Cha Chai: The LowdownEdit
This is one of the easiest stirfry Dishes to make. My favorite is made with Choy Sum, a green mustard vegetable similar to brocolli rabe. You can leave the stems whole for a more dramatic presentation or cut it up for ease of eating. The trick to this dish is timing. Prep everything ahead of time and have it right next to your Wok, otherwise you will have some burned garlic on your hands.Flycogen 21:28, April 25, 2012 (UTC)
- A bunch of your favorite crispy green vegetable- the ones that are slightly bitter go best with the oyster sauce. Most of these are some kind of brassica. Here a few of my favorites:
- Choy Sum (aka Ca'Na in Lao)
- Bok Choy
- Brocoli Rabe
- Mustard Greens
- Collard Greens
- String Beans
- Sugar Snap Peas
- 3-5 tablespoons of oil, enough for a thin layer on the bottom of your wok
- Oyster Sauce, about 1/8 of a cup, depending on how much vegetable you've got
- Black Pepper to taste
- 3 Gloves of Garlic (more if your names is Vivien), finely chopped
- Trim and cut your vegetables into a manageble size. For beginners, I recommend chunks no longer than 2 inches. Otherwise you will make a mess... although you will probably have to clean up a bunch of oil spatter anyway. As I mentioned above, long stems of Choy Sum look very nice on a plate and can make a very nice garnish.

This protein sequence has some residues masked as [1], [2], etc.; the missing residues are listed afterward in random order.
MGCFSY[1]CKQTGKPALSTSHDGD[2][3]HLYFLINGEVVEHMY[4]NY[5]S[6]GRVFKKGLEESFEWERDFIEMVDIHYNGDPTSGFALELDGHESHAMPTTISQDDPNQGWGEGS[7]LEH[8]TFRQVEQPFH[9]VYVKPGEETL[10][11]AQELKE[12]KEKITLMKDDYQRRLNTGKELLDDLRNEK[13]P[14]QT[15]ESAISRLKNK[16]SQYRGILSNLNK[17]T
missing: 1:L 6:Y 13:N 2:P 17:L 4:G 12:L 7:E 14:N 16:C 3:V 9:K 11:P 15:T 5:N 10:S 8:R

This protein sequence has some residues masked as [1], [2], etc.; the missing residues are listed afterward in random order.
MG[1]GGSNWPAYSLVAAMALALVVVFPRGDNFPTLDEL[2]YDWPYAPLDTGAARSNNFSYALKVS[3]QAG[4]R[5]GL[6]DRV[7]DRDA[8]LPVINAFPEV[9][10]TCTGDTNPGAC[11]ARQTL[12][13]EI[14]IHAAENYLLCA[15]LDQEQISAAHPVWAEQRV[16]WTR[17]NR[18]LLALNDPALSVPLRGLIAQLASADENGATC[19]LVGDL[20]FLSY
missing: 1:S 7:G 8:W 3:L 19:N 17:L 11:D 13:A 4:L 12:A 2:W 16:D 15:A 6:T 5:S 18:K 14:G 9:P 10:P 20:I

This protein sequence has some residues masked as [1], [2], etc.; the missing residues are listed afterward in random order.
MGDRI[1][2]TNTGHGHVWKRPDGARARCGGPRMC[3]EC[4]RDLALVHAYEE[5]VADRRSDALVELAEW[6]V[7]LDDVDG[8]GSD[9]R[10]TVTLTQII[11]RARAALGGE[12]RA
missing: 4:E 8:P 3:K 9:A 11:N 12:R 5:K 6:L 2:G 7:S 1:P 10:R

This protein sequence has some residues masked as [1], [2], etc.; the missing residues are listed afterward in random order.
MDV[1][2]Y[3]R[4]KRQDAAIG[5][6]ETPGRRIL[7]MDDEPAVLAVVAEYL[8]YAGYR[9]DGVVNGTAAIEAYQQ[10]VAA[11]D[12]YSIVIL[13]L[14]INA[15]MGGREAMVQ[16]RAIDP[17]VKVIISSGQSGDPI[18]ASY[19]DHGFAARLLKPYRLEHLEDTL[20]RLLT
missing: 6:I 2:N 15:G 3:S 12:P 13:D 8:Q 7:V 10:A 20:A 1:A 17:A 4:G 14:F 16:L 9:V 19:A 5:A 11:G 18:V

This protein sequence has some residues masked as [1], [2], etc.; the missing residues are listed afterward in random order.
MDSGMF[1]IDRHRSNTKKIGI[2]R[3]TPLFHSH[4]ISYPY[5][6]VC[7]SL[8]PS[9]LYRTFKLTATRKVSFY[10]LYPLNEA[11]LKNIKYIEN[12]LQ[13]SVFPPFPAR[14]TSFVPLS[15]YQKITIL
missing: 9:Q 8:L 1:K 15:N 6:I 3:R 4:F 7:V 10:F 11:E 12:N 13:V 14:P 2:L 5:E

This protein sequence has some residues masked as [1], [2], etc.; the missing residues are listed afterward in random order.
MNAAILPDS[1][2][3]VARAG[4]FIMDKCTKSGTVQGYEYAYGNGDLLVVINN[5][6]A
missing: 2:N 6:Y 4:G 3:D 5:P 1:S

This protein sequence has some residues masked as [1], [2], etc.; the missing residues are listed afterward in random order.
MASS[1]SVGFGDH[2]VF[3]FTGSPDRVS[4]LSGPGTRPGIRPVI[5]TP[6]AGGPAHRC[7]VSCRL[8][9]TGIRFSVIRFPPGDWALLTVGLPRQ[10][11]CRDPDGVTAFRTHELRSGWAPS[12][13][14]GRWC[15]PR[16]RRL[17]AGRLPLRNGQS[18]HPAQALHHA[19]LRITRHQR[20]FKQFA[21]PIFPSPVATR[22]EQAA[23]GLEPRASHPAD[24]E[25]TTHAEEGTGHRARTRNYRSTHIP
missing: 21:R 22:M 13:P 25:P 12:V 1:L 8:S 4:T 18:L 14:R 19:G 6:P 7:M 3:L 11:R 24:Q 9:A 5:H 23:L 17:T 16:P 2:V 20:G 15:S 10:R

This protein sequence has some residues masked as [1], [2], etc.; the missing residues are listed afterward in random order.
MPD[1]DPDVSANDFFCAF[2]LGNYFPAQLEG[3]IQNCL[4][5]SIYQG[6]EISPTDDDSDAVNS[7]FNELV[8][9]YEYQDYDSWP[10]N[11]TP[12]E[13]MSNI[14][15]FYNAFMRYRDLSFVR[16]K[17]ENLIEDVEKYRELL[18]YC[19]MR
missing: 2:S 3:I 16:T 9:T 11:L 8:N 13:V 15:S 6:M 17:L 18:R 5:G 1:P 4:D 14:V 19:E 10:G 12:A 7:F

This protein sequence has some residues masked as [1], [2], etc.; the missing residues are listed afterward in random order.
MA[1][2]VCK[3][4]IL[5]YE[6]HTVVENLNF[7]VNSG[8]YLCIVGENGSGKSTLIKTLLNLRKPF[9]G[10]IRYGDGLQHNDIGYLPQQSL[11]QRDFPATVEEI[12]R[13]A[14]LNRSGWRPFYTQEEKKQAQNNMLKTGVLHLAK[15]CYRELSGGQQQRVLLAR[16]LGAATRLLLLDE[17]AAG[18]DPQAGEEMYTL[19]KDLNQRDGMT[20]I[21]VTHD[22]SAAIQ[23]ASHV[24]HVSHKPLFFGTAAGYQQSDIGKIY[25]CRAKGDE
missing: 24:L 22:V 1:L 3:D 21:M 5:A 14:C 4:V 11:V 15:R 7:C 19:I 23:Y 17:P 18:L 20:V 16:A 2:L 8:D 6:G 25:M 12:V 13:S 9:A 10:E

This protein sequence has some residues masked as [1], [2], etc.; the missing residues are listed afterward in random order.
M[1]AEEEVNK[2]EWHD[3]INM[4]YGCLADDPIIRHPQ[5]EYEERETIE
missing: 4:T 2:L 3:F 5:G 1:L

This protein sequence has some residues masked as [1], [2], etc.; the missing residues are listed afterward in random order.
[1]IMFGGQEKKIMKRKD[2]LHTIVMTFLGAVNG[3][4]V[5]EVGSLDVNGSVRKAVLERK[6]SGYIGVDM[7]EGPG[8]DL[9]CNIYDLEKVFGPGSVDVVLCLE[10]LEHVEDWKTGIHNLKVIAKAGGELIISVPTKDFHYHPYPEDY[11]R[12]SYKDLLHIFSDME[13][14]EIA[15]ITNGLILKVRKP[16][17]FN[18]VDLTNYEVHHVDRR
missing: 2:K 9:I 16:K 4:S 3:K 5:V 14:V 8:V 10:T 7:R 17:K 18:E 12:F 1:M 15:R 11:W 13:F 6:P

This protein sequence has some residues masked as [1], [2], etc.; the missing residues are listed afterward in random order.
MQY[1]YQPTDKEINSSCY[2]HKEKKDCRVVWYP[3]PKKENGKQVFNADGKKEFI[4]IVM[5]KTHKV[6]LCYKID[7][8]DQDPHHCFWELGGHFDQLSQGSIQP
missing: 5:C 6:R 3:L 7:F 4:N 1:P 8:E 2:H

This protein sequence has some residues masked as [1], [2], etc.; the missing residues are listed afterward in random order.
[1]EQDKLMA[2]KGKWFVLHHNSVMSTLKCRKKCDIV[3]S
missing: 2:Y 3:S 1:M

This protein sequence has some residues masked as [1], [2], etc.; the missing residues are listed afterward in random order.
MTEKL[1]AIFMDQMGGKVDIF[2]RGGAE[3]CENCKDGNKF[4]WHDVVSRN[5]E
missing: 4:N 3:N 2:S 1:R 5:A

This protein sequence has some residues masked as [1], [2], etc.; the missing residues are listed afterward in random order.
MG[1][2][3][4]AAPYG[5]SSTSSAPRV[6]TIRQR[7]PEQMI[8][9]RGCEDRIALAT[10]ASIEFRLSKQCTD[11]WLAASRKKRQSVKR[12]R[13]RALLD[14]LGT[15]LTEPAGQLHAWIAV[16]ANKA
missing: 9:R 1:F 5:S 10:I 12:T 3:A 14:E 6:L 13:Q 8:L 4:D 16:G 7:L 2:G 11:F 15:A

- Heat the oil in a large wok over medium high heat.
- Have your veggies and oyster sauce ready by the stove.
- Put the garlic in the oil for about 3.7 seconds. It will burn REAL fast if you don't go right to the next step.
- Put the veggies in and stir them briefly (2-3 flips) to stop the garlic from burning.
- Pour your oyster sauce over the veggies
- Stir like a mad man until all of the veggies are slightly wilted but still bright green and the oyster sauce has coated the veggies. This should take only about 5 minutes or less. Do not leave this step unattended- it will over cook.
- With experience you will figure out what temperature you need for this step.
- What you don't want is a green pile of mush... paradoxically, you will usually need a higher temperature to avoid this (for a shorter amount of time)
- There should be some liquid generated from the cooking vegetables, if not adding a small amount of water, stock, or rice wine can help. (This is more commonly needed with the peas and string beans)
- Take the wok off the stove.
You can add some stirfried meat (Shrimp or thin slices of beef, chicken breast, or pork chop) to the mix. In this case, I would cook the meat seperately and mix it in close to the end. The high temperatures required especially in the begining would probably burn your meat.